Financial advisors are asked to wear a lot of hats. A lot. There’s investment management (portfolio construction, research, trading and rebalancing, due diligence, monitoring), there’s practice management (compliance, HR, back-office operations, IT), and there’s client management (client meetings, prospecting, financial planning and reporting, client service issues).
And if that wasn’t enough, they now have to explain whipsawing markets to nervous clients while dodging the threat of COVID.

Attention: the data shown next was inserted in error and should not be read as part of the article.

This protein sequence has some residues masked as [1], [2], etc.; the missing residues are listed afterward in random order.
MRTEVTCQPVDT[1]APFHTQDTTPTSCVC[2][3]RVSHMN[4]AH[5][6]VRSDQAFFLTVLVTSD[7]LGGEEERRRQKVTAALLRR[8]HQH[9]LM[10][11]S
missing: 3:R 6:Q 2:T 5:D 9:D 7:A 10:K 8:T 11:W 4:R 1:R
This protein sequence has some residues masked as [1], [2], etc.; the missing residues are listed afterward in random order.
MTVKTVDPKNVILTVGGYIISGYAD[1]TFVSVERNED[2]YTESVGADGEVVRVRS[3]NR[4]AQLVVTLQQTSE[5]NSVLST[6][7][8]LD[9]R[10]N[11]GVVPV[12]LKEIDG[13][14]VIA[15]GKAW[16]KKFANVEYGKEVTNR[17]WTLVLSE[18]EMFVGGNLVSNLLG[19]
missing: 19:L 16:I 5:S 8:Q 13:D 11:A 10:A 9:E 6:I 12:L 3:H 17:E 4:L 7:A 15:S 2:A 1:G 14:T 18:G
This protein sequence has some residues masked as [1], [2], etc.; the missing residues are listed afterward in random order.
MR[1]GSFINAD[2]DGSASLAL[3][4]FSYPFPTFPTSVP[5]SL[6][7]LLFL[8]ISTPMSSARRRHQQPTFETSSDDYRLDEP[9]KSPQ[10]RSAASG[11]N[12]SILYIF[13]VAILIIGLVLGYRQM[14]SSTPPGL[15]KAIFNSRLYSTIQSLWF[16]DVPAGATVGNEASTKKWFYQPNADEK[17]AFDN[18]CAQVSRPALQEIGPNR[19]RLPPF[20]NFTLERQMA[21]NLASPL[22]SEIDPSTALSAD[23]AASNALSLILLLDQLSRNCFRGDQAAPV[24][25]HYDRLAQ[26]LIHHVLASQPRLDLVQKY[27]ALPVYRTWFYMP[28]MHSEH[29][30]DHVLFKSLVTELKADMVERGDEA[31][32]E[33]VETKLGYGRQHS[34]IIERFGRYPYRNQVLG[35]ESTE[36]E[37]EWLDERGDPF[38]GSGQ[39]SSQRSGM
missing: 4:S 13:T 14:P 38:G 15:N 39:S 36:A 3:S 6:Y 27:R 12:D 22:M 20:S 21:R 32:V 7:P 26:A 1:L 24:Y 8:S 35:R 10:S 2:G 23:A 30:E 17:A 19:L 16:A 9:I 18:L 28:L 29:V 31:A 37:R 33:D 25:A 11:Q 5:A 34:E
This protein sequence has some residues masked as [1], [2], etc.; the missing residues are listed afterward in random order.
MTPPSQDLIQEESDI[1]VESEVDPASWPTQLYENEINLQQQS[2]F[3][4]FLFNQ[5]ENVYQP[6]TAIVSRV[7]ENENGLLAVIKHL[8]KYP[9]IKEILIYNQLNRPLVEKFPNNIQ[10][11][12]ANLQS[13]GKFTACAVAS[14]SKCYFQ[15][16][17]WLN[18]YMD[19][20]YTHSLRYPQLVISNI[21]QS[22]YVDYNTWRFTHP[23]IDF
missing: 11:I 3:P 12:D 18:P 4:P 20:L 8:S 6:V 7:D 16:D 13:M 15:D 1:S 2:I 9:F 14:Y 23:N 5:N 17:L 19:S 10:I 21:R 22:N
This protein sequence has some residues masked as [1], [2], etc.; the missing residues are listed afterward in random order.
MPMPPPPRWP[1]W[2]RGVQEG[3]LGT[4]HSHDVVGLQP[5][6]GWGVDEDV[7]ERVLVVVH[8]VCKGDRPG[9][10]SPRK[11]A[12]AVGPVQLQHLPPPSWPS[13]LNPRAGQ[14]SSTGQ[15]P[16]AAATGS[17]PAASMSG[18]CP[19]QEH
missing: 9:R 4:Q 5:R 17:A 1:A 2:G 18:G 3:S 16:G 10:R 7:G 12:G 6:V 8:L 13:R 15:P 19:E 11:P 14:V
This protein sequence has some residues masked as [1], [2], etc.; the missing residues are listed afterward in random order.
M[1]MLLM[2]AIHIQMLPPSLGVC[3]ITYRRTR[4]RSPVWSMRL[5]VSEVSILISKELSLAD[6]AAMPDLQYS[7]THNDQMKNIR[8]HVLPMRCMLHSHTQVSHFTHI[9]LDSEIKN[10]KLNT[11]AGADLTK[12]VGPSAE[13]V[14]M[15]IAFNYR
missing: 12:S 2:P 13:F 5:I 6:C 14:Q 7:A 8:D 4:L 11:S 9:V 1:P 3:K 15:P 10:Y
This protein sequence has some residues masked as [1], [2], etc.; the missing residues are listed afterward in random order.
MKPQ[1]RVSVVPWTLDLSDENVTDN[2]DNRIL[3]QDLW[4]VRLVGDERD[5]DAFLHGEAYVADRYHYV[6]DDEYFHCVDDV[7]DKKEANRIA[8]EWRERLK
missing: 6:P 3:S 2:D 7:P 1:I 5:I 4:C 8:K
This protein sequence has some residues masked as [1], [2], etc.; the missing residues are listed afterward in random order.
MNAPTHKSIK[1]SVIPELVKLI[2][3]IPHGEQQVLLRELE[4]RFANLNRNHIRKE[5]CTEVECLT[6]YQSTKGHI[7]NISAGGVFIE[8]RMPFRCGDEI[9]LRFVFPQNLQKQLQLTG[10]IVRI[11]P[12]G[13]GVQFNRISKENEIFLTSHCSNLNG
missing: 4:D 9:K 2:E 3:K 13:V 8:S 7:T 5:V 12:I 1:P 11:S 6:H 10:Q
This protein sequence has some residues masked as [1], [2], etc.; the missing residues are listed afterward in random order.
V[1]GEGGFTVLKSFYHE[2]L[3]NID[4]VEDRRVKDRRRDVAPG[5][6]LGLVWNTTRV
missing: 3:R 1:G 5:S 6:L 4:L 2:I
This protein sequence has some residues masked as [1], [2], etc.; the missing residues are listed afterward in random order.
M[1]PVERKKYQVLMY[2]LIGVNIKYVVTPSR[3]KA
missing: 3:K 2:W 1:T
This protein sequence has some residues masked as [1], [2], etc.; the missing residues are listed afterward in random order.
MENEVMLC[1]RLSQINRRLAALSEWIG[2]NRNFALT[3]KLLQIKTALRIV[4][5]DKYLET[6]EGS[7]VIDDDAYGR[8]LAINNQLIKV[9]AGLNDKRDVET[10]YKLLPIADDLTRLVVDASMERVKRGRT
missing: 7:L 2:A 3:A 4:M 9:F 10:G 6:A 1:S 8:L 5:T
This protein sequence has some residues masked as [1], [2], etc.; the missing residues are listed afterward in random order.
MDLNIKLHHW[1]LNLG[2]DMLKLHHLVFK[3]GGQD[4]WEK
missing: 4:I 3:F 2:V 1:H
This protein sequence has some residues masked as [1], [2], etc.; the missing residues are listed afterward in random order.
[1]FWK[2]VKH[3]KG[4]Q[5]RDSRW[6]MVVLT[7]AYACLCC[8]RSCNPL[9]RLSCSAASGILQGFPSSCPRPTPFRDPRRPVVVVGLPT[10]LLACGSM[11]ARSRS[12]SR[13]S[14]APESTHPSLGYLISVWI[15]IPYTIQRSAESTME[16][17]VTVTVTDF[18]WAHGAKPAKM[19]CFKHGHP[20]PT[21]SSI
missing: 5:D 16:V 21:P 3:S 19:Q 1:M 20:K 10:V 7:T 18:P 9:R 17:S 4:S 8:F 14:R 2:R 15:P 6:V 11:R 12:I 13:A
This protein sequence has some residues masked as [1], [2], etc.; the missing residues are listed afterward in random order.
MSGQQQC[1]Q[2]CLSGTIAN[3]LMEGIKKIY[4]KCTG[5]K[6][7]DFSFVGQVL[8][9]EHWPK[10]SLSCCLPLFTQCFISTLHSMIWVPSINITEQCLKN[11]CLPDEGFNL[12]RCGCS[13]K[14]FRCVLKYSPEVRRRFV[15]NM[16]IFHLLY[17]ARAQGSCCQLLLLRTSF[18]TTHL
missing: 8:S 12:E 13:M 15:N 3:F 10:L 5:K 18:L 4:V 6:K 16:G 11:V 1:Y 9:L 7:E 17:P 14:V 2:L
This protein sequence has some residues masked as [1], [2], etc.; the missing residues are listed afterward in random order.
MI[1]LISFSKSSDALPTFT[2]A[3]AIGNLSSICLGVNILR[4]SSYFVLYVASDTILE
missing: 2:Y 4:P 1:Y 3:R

But as the advice industry continues to evolve into more of a relationship industry, and with more and more advisors coming to the realization that they are, in fact, only one person, many are now trying desperately to carve out more time for what they see as their #1 revenue-generator—client building.
As such, the time-consuming and complicated minutiae that comes with investment management is being viewed more commonly as a part of the business that can be handled elsewhere, with the hopes of opening up more time for advisors to nurture valuable client relationships.